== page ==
Arthritis Advisory Panel Votes Down Sirukumab Save
On Wednesday, August 2, the FDA convened the Arthritis Advisory Committee (AAC) to evaluate the safety and efficacy of Janssen’s anti-IL-6 monoclonal antibody, sirukumab. The panel included over 13 voting members that included adult and pediatric rheumatologists, statisticians, pharmacologists and patient representatives.
The sponsor was seeking FDA approval for the use of sirukumab (SIR) in the treatment of adult patients with moderately to severely active rheumatoid arthritis (RA) who have had an inadequate response to DMARDs.
Efficacy. After extensive review of the data, voting members were unanimous in stating that the data demonstrated the efficacy of sirukumab for the above indication.
- There were 13 votes in favor and 0 votes against the EFFICACY of sirukumab.
Safety. The FDA also asked the panel to consider the safety of the proposed drug; specifically the imbalance of mortality noted for those on sirukumab compared to placebo treated patients. The FDA presentation focused on a 24 wk. trial (3002) and a 52 week study (3003) noting an imbalance in the safety outcomes between those treated with active drug or placebo. Noting that all-cause deaths were greater on sirukumab (34 SIR vs 1 PBO), much of the discussion focused on mortality and overall safety.
- There was 1 vote in favor and 12 votes against the data being adequate to support the SAFETY of sirukumab for the requested indication.
Approval. The totality of issues were considered and the panel was asked to vote on whether sirukumab should be approved at the proposed dose of 50 mg SC q4wk.
- There was 1 vote in favor and 12 votes against the APPROVAL of sirukumab at the proposed dose.
There are currently 2 IL-6 inhibitors approved for use in the U.S., tocilizumab (Actemra) and sarilumab (Kevzara). Sirukumab (made by Janssen) has been in development since 2008 and with the completion of their phase 3 program, the FDA review prompted an advisory hearing to evaluate the results.
Sirukumab has been used in in nearly 3000 patients in developmental trials and has over 5000 patient-years of total exposure.
The company presentation reviewed the clinical trial results from studies 3002 (1670 patients), 3003 (878 patients) done over 24 and 52 weeks respectively. The data presented clearly demonstrate clinical efficacy and radiographic protection in RA patients. They also showed similar clinical responses between those who were biologic naïve and those previously exposed to biologics. The FDA presentation echoed the companies, noting the clinical efficacy and radiographic protection in their 52 week study.
One of the salient issues was the inclusion of “early escape”, which was offered to patients at either week 18 or week 40 to those patients not responding – defined as not achieving a >20% reduction in tender and swollen joints. Such patients were then rolled over into one of the sirukumab dosing arms. Ultimately it was realized that many of the patients with increased safety issues came from this predominantly, placebo escape population. Much of the presentations and discussion attempted to dissect what the influence of early escape patients were on ultimate outcomes, including death.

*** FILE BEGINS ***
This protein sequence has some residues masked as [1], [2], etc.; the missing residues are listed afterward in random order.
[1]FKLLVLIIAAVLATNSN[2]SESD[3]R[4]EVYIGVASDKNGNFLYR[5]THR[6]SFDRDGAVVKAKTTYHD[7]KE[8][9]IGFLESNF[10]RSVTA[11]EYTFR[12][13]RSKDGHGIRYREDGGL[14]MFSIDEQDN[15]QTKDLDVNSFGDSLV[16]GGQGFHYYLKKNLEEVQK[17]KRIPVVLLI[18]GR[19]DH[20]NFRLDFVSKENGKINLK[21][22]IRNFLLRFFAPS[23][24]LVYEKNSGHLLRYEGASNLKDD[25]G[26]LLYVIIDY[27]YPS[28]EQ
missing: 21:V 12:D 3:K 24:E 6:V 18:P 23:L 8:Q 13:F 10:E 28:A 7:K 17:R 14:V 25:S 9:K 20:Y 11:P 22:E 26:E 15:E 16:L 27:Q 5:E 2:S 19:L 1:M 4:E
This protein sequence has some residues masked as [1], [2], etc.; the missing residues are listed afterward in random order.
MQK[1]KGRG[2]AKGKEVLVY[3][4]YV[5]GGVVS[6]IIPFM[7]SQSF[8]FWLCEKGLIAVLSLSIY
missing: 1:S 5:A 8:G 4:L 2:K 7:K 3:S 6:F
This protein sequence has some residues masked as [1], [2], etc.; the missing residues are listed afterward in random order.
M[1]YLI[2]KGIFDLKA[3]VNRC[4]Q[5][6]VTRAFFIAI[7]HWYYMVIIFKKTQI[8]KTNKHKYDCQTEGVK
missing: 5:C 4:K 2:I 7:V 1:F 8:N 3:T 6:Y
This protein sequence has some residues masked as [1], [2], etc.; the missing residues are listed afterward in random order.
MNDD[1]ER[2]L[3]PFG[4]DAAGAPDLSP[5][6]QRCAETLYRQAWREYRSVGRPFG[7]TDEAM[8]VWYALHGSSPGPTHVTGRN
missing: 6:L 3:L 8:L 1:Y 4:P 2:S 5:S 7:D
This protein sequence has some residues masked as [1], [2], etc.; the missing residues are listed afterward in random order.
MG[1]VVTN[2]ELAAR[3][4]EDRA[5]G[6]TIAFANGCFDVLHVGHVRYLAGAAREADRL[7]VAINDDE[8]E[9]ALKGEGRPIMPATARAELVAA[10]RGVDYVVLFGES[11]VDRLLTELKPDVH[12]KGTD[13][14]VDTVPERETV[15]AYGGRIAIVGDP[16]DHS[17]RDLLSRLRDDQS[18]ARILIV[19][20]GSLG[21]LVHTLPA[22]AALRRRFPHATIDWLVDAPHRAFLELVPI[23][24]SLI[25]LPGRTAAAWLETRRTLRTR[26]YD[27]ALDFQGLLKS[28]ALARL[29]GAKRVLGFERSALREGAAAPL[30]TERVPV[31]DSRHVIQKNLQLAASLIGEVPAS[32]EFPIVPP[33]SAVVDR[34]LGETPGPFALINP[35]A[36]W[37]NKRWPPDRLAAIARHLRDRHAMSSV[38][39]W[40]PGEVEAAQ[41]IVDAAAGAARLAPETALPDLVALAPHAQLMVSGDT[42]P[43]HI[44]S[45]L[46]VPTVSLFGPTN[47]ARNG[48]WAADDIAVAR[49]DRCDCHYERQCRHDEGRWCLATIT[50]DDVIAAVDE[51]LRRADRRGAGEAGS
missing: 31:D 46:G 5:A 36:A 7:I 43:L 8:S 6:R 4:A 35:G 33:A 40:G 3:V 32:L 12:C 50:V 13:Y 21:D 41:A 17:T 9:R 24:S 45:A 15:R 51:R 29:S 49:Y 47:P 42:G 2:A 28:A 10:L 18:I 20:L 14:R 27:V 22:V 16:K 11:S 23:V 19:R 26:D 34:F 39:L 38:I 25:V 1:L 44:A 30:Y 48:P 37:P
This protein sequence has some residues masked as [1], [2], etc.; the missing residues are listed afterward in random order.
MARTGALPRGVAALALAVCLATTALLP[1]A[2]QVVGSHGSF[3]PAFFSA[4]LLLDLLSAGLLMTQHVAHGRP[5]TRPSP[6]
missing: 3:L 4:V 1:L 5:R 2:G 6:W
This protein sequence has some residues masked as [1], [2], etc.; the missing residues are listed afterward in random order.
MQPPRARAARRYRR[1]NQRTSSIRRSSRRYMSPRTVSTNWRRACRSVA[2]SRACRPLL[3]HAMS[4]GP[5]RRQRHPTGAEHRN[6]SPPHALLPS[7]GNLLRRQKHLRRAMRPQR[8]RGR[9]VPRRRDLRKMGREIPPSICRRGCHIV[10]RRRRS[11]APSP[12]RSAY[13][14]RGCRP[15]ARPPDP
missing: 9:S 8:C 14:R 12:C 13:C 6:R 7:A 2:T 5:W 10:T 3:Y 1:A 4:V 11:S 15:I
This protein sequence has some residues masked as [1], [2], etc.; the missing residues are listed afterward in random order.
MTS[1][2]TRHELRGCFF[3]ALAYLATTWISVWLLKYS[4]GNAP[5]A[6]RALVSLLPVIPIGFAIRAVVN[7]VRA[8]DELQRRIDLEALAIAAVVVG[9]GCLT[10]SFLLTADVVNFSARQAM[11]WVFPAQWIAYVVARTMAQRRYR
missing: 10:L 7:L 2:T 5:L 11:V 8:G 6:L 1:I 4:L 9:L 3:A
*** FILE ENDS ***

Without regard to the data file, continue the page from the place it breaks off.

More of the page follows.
Data showed that early escape patients had worse disease activity vs. those who did not (Escape DAS28-CRP 6.13 vs 4.32 in SIR). The FDA asked the panel the panel to decide whether the increase in all-cause mortality in sirukumab treated patients was explainable, attributable to the drug or was it substantial enough to not approve sirukumab based on a benefit to risk assessment.
Data showed there were more SAE (serious adverse events) in SIR patients compared to placebo. As seen with other IL-6 agents, SIR patients demonstrated increased numbers of patients with neutropenia, thrombocytopenia, hyperlipidemia and increased hepatic enzymes (in 44-58%). There were more cases of H.zoster on SIR vs PBO and a few cases of TB and GI perforations on SIR.
All-cause mortality occurred in 1 placebo patient and 34 sirukumab patients. Most common were deaths due to MACE (13), infection (7) and cancer (4). Although it was shown that mortality was shown to not increase over time.
Janssen asserted that trial features designed to protect the patient (early escape), lead to enrichment of high disease activity in the SIR groups and greater risk of mortality.
Analysis of MACE event rates were on part for that expected for RA patients. The same was shown for cancer (sirukumab SIR ~1) and the risk of lymphoma (sirukumab SIR ~3) – numbers expected in an RA treated population. Nevertheless, Dr. David Felson (and other panelists) wondered aloud if the 4 fold difference in CV mortality could be explained by high DAS scores in the crossover patients.
Overall, there were imbalances for safety signals other than death, including SAE, MACE, SIE and malignancy.
The vote against approval of sirukumab was largely due to the safety concerns and deaths recorded. While many panelists noted that the imbalance seen was not easily explained and may be due to chance or other bias, they could not vote in favor of a drug that was going to be 3rd to market. Meaning they admitted we already have 2 IL-6 inhibitors, there is no need to take a chance on a 3rd that “may” have a serious safety concern demonstrated in 2926 RA patients.
It’s almost certain that the FDA will not approve sirukumab. It’s not yet revealed whether Janssen intends to further the development of sirukumab with a longer and larger safety trial. GSK backed away from its co-development role before the FDA hearing.